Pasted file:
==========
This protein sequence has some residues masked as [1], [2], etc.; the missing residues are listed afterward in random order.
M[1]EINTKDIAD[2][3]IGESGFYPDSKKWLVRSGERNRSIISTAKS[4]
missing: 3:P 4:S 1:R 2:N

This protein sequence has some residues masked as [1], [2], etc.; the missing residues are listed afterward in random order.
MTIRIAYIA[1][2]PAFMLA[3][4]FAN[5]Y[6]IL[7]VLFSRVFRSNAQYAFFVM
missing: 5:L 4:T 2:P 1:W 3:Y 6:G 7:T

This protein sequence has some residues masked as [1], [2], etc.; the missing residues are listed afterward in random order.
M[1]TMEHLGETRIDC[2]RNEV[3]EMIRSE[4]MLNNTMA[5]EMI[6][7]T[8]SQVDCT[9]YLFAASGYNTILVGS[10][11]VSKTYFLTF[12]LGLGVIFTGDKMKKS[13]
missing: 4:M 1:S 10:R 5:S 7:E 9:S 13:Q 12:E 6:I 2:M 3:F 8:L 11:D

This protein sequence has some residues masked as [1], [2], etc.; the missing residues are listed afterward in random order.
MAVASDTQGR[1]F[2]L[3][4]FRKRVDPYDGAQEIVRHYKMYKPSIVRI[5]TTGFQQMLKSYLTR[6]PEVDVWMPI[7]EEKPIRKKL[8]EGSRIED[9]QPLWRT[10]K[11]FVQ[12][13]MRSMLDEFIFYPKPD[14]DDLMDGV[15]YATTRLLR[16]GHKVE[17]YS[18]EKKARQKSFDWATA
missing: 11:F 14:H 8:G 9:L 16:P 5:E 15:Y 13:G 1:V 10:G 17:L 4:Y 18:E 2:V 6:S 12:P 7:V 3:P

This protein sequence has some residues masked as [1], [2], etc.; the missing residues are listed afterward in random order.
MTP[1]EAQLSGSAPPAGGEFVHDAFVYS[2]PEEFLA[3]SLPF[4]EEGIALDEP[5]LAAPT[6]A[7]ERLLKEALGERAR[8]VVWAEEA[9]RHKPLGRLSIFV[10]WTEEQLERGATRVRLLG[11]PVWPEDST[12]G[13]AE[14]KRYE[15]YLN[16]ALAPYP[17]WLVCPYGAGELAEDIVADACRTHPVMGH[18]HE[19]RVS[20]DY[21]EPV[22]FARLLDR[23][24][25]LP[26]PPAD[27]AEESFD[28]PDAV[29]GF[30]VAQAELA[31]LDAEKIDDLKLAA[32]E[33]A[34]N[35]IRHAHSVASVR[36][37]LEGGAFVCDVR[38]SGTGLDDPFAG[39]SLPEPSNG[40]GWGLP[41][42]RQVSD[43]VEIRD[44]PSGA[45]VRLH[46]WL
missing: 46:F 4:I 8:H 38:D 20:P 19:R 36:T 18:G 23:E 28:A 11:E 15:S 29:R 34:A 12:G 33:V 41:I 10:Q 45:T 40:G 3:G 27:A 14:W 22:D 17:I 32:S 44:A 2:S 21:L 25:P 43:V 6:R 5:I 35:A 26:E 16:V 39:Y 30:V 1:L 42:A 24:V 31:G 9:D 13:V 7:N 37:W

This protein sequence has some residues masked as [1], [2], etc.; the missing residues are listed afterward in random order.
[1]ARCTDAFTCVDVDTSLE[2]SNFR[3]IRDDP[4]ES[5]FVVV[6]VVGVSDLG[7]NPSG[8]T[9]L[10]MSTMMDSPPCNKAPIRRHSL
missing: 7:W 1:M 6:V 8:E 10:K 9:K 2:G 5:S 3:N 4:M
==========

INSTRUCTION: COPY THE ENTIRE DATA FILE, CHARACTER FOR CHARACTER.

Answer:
This protein sequence has some residues masked as [1], [2], etc.; the missing residues are listed afterward in random order.
M[1]EINTKDIAD[2][3]IGESGFYPDSKKWLVRSGERNRSIISTAKS[4]
missing: 3:P 4:S 1:R 2:N

This protein sequence has some residues masked as [1], [2], etc.; the missing residues are listed afterward in random order.
MTIRIAYIA[1][2]PAFMLA[3][4]FAN[5]Y[6]IL[7]VLFSRVFRSNAQYAFFVM
missing: 5:L 4:T 2:P 1:W 3:Y 6:G 7:T

This protein sequence has some residues masked as [1], [2], etc.; the missing residues are listed afterward in random order.
M[1]TMEHLGETRIDC[2]RNEV[3]EMIRSE[4]MLNNTMA[5]EMI[6][7]T[8]SQVDCT[9]YLFAASGYNTILVGS[10][11]VSKTYFLTF[12]LGLGVIFTGDKMKKS[13]
missing: 4:M 1:S 10:R 5:S 7:E 9:S 13:Q 12:E 6:I 2:M 3:F 8:L 11:D

This protein sequence has some residues masked as [1], [2], etc.; the missing residues are listed afterward in random order.
MAVASDTQGR[1]F[2]L[3][4]FRKRVDPYDGAQEIVRHYKMYKPSIVRI[5]TTGFQQMLKSYLTR[6]PEVDVWMPI[7]EEKPIRKKL[8]EGSRIED[9]QPLWRT[10]K[11]FVQ[12][13]MRSMLDEFIFYPKPD[14]DDLMDGV[15]YATTRLLR[16]GHKVE[17]YS[18]EKKARQKSFDWATA
missing: 11:F 14:H 8:G 9:L 16:P 5:E 15:Y 13:G 1:V 10:G 17:L 4:Y 18:E 2:V 6:S 12:P 7:V 3:P

This protein sequence has some residues masked as [1], [2], etc.; the missing residues are listed afterward in random order.
MTP[1]EAQLSGSAPPAGGEFVHDAFVYS[2]PEEFLA[3]SLPF[4]EEGIALDEP[5]LAAPT[6]A[7]ERLLKEALGERAR[8]VVWAEEA[9]RHKPLGRLSIFV[10]WTEEQLERGATRVRLLG[11]PVWPEDST[12]G[13]AE[14]KRYE[15]YLN[16]ALAPYP[17]WLVCPYGAGELAEDIVADACRTHPVMGH[18]HE[19]RVS[20]DY[21]EPV[22]FARLLDR[23][24][25]LP[26]PPAD[27]AEESFD[28]PDAV[29]GF[30]VAQAELA[31]LDAEKIDDLKLAA[32]E[33]A[34]N[35]IRHAHSVASVR[36][37]LEGGAFVCDVR[38]SGTGLDDPFAG[39]SLPEPSNG[40]GWGLP[41][42]RQVSD[43]VEIRD[44]PSGA[45]VRLH[46]WL
missing: 46:F 4:I 8:H 38:D 20:P 19:R 36:T 18:G 23:E 28:A 11:E 15:S 29:R 34:A 12:G 33:V 41:I 10:Q 45:T 40:G 3:G 27:A 14:W 22:D 17:I 32:S 44:A 2:S 21:L 25:P 43:V 6:R 5:I 35:A 26:E 16:V 39:Y 30:V 1:L 42:A 24:V 31:G 9:D 13:V 7:N 37:W

This protein sequence has some residues masked as [1], [2], etc.; the missing residues are listed afterward in random order.
[1]ARCTDAFTCVDVDTSLE[2]SNFR[3]IRDDP[4]ES[5]FVVV[6]VVGVSDLG[7]NPSG[8]T[9]L[10]MSTMMDSPPCNKAPIRRHSL
missing: 7:W 1:M 6:V 8:E 10:K 9:K 2:G 5:S 3:N 4:M